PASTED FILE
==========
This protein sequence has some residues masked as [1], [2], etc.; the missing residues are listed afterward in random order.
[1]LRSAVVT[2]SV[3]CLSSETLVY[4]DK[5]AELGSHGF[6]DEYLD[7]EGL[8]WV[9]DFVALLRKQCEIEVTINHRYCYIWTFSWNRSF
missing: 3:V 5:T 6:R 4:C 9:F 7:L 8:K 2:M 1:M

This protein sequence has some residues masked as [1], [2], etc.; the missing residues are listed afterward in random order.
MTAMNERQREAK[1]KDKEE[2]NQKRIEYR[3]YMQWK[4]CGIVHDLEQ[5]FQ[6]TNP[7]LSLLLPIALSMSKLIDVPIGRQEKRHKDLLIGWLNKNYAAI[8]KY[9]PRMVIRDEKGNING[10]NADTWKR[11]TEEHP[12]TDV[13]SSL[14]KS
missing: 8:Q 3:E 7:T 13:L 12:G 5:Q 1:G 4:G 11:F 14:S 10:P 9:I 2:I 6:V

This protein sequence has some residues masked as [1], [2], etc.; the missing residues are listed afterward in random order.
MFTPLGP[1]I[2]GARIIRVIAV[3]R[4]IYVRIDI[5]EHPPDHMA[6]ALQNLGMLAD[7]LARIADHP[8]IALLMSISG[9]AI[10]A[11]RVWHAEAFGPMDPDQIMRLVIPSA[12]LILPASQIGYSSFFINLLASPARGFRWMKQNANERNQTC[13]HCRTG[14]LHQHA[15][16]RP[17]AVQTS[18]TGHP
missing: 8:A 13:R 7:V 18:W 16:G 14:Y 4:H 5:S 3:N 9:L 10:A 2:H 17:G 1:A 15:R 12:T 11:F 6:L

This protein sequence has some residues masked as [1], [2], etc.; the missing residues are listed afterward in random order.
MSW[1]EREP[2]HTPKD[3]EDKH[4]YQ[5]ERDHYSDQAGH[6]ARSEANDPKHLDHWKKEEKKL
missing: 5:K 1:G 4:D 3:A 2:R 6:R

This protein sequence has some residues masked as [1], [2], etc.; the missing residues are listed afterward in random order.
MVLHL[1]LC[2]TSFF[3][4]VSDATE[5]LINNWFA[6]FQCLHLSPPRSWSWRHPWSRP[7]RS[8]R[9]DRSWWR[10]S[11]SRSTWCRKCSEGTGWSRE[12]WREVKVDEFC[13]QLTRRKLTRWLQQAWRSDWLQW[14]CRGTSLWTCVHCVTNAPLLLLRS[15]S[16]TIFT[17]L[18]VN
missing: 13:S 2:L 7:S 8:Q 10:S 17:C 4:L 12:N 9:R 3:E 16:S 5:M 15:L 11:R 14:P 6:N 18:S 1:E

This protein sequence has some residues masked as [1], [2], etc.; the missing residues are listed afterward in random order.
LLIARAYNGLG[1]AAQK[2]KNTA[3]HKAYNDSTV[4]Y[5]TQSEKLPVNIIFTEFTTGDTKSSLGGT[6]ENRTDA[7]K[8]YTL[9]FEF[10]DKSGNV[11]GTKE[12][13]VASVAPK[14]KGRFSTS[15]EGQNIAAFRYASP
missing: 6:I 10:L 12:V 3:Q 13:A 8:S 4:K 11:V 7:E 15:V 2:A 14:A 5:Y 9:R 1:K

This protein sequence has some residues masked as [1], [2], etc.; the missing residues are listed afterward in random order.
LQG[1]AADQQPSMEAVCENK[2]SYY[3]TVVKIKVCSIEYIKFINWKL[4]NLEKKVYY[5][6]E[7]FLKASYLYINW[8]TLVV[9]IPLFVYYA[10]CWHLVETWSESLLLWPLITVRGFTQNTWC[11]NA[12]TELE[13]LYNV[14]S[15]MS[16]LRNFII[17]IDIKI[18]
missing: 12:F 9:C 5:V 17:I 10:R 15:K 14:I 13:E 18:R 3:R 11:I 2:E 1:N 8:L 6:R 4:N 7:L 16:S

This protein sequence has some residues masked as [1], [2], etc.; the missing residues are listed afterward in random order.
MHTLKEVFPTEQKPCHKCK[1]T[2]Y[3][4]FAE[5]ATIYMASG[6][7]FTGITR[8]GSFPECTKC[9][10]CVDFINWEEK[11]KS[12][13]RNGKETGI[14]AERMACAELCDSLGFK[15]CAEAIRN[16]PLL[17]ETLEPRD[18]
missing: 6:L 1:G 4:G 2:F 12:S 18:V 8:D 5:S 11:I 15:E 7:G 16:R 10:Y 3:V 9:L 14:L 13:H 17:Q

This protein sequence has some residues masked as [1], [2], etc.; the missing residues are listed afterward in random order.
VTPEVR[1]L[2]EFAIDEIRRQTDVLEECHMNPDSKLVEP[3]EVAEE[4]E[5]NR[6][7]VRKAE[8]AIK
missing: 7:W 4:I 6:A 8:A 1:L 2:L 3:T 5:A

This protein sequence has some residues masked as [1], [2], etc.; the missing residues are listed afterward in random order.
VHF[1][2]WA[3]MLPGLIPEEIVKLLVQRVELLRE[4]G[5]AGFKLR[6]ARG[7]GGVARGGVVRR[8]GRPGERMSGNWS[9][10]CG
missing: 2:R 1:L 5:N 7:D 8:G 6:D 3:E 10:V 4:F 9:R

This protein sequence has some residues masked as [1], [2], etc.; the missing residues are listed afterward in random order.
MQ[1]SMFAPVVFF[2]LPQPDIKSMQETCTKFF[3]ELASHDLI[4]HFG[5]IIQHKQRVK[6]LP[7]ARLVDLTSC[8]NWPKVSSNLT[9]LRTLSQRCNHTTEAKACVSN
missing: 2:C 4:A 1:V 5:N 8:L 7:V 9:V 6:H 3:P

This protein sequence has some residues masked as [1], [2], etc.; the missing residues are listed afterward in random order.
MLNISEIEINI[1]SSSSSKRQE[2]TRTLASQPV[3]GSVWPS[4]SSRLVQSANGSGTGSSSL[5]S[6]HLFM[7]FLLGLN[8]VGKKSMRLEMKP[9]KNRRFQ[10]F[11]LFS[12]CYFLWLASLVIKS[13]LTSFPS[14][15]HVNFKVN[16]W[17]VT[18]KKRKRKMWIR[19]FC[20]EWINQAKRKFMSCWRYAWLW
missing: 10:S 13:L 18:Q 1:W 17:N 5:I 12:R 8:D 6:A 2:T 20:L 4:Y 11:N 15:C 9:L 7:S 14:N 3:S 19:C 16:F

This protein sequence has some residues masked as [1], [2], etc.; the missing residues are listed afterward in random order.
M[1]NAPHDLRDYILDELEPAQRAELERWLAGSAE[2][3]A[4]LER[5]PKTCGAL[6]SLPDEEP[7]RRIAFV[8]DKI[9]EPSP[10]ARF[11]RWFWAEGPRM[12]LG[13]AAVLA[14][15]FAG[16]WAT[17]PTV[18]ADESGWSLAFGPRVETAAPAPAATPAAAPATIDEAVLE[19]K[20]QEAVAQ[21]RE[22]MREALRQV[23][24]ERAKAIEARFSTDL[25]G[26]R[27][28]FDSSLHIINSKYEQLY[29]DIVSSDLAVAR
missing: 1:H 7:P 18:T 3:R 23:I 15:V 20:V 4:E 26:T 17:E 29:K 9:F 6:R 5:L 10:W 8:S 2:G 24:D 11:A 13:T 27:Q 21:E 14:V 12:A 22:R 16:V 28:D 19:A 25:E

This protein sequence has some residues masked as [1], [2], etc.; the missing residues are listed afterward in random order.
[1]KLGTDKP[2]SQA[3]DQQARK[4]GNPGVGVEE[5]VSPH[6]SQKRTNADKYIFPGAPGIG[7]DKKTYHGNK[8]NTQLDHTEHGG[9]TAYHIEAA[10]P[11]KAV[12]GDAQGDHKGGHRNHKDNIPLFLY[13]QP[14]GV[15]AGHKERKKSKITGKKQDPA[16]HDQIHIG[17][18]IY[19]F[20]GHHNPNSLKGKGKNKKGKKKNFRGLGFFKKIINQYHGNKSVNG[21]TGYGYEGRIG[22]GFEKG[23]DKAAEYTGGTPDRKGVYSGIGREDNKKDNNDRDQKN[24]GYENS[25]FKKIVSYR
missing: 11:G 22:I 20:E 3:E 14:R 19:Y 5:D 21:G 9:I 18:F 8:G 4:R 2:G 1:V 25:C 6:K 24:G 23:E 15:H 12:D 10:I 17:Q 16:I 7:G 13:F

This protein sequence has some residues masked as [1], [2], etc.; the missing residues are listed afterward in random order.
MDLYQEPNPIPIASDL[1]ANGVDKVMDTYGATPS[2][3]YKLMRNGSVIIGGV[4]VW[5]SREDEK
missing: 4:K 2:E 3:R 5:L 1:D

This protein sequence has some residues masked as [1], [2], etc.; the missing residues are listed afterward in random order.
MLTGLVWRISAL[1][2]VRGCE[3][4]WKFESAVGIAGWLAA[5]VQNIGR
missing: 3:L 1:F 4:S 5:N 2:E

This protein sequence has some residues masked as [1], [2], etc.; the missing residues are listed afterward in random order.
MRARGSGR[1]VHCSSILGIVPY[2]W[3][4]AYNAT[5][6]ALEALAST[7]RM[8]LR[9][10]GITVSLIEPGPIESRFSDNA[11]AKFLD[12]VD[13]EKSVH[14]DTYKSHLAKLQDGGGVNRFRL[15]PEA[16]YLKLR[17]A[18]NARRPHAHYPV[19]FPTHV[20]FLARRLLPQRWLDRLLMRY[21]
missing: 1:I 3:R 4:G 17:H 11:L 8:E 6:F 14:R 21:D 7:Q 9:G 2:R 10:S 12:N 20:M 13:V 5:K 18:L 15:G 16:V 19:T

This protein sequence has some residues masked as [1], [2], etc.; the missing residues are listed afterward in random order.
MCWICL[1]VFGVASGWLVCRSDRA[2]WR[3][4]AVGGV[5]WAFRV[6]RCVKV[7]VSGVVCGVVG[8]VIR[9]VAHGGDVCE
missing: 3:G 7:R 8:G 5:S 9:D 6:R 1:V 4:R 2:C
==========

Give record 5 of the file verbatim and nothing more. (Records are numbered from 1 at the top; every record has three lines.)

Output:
This protein sequence has some residues masked as [1], [2], etc.; the missing residues are listed afterward in random order.
MVLHL[1]LC[2]TSFF[3][4]VSDATE[5]LINNWFA[6]FQCLHLSPPRSWSWRHPWSRP[7]RS[8]R[9]DRSWWR[10]S[11]SRSTWCRKCSEGTGWSRE[12]WREVKVDEFC[13]QLTRRKLTRWLQQAWRSDWLQW[14]CRGTSLWTCVHCVTNAPLLLLRS[15]S[16]TIFT[17]L[18]VN
missing: 13:S 2:L 7:S 8:Q 10:S 17:C 4:L 12:N 9:R 3:E 16:S 5:M 15:L 11:R 14:P 6:N 18:S 1:E